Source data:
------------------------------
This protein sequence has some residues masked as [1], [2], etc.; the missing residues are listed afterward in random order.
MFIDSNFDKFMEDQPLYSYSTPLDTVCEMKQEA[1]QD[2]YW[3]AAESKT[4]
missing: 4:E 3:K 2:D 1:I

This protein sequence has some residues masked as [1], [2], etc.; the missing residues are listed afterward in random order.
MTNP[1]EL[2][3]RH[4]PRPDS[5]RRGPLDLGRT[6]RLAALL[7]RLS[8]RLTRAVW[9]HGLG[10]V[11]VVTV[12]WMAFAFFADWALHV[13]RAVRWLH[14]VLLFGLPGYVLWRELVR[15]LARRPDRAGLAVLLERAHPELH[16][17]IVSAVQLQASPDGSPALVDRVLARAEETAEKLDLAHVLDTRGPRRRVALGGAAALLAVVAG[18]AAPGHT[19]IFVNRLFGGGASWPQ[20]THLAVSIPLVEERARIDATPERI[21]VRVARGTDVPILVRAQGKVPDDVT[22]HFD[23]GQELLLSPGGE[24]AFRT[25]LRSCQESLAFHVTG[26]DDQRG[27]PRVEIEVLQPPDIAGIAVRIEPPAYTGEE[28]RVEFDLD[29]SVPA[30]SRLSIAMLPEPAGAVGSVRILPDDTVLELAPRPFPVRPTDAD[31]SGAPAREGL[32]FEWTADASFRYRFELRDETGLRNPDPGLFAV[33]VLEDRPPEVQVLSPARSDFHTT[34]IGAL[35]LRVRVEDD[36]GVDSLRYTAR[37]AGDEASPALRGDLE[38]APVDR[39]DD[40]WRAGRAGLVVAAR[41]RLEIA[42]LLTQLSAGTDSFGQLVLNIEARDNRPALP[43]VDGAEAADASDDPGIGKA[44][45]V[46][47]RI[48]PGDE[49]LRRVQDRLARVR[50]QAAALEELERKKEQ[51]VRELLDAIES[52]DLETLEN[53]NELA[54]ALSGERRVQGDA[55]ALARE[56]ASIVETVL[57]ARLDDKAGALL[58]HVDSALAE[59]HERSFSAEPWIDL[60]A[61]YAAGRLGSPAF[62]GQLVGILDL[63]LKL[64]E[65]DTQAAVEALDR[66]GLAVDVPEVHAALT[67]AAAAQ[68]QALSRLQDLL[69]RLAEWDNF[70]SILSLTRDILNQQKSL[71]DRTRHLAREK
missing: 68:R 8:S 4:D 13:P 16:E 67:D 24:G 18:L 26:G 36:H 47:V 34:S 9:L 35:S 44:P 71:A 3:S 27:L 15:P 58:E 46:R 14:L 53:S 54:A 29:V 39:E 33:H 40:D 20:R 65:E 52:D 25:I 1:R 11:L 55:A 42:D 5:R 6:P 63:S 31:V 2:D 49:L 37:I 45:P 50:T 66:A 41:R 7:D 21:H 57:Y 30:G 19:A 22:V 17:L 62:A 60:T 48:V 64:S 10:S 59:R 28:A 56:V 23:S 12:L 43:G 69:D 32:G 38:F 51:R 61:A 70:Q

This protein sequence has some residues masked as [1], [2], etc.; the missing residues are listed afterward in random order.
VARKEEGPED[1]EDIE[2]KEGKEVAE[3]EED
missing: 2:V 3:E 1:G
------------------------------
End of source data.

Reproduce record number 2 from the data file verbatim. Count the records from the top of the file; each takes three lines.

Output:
This protein sequence has some residues masked as [1], [2], etc.; the missing residues are listed afterward in random order.
MTNP[1]EL[2][3]RH[4]PRPDS[5]RRGPLDLGRT[6]RLAALL[7]RLS[8]RLTRAVW[9]HGLG[10]V[11]VVTV[12]WMAFAFFADWALHV[13]RAVRWLH[14]VLLFGLPGYVLWRELVR[15]LARRPDRAGLAVLLERAHPELH[16][17]IVSAVQLQASPDGSPALVDRVLARAEETAEKLDLAHVLDTRGPRRRVALGGAAALLAVVAG[18]AAPGHT[19]IFVNRLFGGGASWPQ[20]THLAVSIPLVEERARIDATPERI[21]VRVARGTDVPILVRAQGKVPDDVT[22]HFD[23]GQELLLSPGGE[24]AFRT[25]LRSCQESLAFHVTG[26]DDQRG[27]PRVEIEVLQPPDIAGIAVRIEPPAYTGEE[28]RVEFDLD[29]SVPA[30]SRLSIAMLPEPAGAVGSVRILPDDTVLELAPRPFPVRPTDAD[31]SGAPAREGL[32]FEWTADASFRYRFELRDETGLRNPDPGLFAV[33]VLEDRPPEVQVLSPARSDFHTT[34]IGAL[35]LRVRVEDD[36]GVDSLRYTAR[37]AGDEASPALRGDLE[38]APVDR[39]DD[40]WRAGRAGLVVAAR[41]RLEIA[42]LLTQLSAGTDSFGQLVLNIEARDNRPALP[43]VDGAEAADASDDPGIGKA[44][45]V[46][47]RI[48]PGDE[49]LRRVQDRLARVR[50]QAAALEELERKKEQ[51]VRELLDAIES[52]DLETLEN[53]NELA[54]ALSGERRVQGDA[55]ALARE[56]ASIVETVL[57]ARLDDKAGALL[58]HVDSALAE[59]HERSFSAEPWIDL[60]A[61]YAAGRLGSPAF[62]GQLVGILDL[63]LKL[64]E[65]DTQAAVEALDR[66]GLAVDVPEVHAALT[67]AAAAQ[68]QALSRLQDLL[69]RLAEWDNF[70]SILSLTRDILNQQKSL[71]DRTRHLAREK
missing: 68:R 8:S 4:D 13:P 16:E 67:D 24:G 18:L 26:G 36:H 47:V 34:S 9:L 35:S 44:P 71:A 3:S 27:L 15:P 58:E 46:R 14:L 53:S 54:A 29:V 39:E 33:H 40:D 20:R 65:E 52:D 25:I 1:R 11:L 55:A 42:D 5:R 6:P 63:S 31:V 2:D 49:L 37:I 45:P 50:T 66:A 41:R 7:D 21:H 57:Y 30:G 19:A 22:V 17:L 62:A 60:T 48:V 64:S 10:S 59:R 28:A 56:V 23:S 12:L 43:G 69:D 32:G 38:F 51:R 61:A 70:Q